harvested throughout British Columbia and Washington.

Outbreak News reports  today that the Public Health Agency in Canada has reported over 321 illnesses traced to eating raw oysters contaminated with Norovirus which were harvested in waters of British Columbia. This total does not appear to include those who became ill in November who attended a festival on Vancouver Island. The 321 reported illnesses are all in Canada.

In addition, KING5 News reports that the Seattle King County Public Health Department has also reported an outbreak of illnesses traced to oysters harvested from Washington's Puget Sound, a body of water to the south of British Columbia, and consumed primarily in restaurants in Seattle. The Health Department noted the oysters were harvested from "different bays and beds across the state." KING5 noted a specific portion of Samish Bay was implicated in a large number of the illnesses, which Washington's Department of Health has now closed.

Speculation that the outbreak is related to the West Seattle sewage treatment plant problems is logical, but the outbreaks began before the failure so it is unlikely there is a relationship. Why the outbreak is so widespread is unknown. How the Department of Health will address the apparently growing problem is unknown.

Sunday, March 26, 2017

30 Million Gallons of Untreated Sewage Flow into Puget Sound

It's not raw sewage - it's only half raw.
Will the Trump administration care?

February 9th the West Point Treatment Plant in Seattle suffered a massive equipment failure. Since then Puget Sound's waters received 30 million gallons of untreated sewage. Currently, while repairs take place, the sewage flowing into Puget Sound from the plant being partially treated. Over 6 weeks later, the cause of the original flooding which crippled the treatment facility, is still unknown. It is hoped the repairs, currently estimated at $25 million, will be completed by the end of April. While clearly in violation of the Clean Water Act, it is not known whether action under the Trump administration will be taken.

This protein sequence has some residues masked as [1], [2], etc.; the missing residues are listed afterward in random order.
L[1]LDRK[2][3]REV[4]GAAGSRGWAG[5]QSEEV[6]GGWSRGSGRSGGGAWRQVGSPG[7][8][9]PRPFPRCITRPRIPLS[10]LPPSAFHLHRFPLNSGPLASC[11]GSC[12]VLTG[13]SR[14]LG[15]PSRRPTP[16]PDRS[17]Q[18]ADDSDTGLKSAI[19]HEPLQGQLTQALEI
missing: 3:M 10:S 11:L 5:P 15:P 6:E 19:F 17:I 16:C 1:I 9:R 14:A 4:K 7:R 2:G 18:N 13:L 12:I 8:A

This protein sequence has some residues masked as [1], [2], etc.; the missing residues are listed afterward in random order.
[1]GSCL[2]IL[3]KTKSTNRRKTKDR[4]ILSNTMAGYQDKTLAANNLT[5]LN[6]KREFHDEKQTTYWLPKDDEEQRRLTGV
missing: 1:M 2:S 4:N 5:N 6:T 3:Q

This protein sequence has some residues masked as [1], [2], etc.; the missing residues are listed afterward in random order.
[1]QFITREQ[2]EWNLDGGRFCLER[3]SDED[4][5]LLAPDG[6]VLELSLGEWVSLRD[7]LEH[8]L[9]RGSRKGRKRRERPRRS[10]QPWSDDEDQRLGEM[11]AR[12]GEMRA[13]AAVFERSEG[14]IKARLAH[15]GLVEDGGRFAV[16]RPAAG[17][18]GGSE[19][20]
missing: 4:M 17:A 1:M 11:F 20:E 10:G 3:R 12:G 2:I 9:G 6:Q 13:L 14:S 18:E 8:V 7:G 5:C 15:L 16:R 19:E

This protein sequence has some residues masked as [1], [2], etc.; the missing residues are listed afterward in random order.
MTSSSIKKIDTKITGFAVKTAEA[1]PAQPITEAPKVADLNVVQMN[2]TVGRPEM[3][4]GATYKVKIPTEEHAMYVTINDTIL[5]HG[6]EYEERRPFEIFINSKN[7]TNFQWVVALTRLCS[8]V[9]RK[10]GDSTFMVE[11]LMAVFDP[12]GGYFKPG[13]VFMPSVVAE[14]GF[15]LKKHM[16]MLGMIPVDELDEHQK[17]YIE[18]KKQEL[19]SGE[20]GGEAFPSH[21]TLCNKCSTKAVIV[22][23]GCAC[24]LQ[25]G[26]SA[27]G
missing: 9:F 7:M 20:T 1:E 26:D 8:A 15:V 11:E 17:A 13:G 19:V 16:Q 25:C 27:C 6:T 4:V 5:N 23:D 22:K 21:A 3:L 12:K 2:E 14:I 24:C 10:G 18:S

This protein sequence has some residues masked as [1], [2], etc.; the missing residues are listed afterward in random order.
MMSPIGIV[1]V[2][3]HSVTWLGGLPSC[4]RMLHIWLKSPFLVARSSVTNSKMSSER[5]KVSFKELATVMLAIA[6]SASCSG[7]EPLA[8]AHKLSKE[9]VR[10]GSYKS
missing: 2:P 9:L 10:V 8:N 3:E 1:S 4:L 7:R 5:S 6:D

Read more in the March 26 Tacoma News Tribune.

Wednesday, March 22, 2017

Ongoing Illness from British Columbia Oysters Puts Shellfish Safety in Question

Four months later, over 300 illnesses reported,
the source is not clear - beyond raw oysters.

What's in your filter feeder?
(Jean-Pierre Muller/AFP/Getty Images)

Headline March 22: B.C. shellfish industry reels as norovirus sickens hundreds, forces closures
(CTV News)
Headline January 13: BCCDC (British Columbia Center for Disease Control) advises consumers to properly cook oysters following outbreak (BCCDC)
Headline February 2: British Columbia oysters may be making Ontarians ill, health official warns (CTV News)
Headline November 25: Health officials investigate reports of illness after Tofino, B.C. food festival (CBC News)

18 Viral Particles and You're Ill
(Photo, CDC)

"Quickly" and "devastating" are apparently relative terms
Between November 25 and March 22, over 300 people having consumed raw oysters from British Columbia have become ill. Most are believed to be from reactions to Norovirus. While likely filtered from the coastal waters of the northwest, what its source is remains unknown.

Today, March 22, the shellfish industry has said it is "stunned" and they need to "find the cause quickly" as the alternative "could be devastating". It is unclear what "quickly" is defined as, given the outbreak has been ongoing over four months. It is also unclear what they define "devastating" as, given the number of people who have become ill and their inability to discover the source after four months.

As an article noted, the Executive Director of the shellfish growers association says, "...the far reach of the outbreak, which has been reported from oyster farms along much of the coast of Vancouver Island, is especially troubling."

In the mean time, the BCCDC recommends not consuming raw (uncooked) oysters harvested from British Columbia.

Monday, March 20, 2017

The Miami Herald Writes on Trump's Budget and the Risks to Puget Sound - Will Trump Care about Washington?

Research Supporting Geoduck Operations at Risk
But there's much more at risk.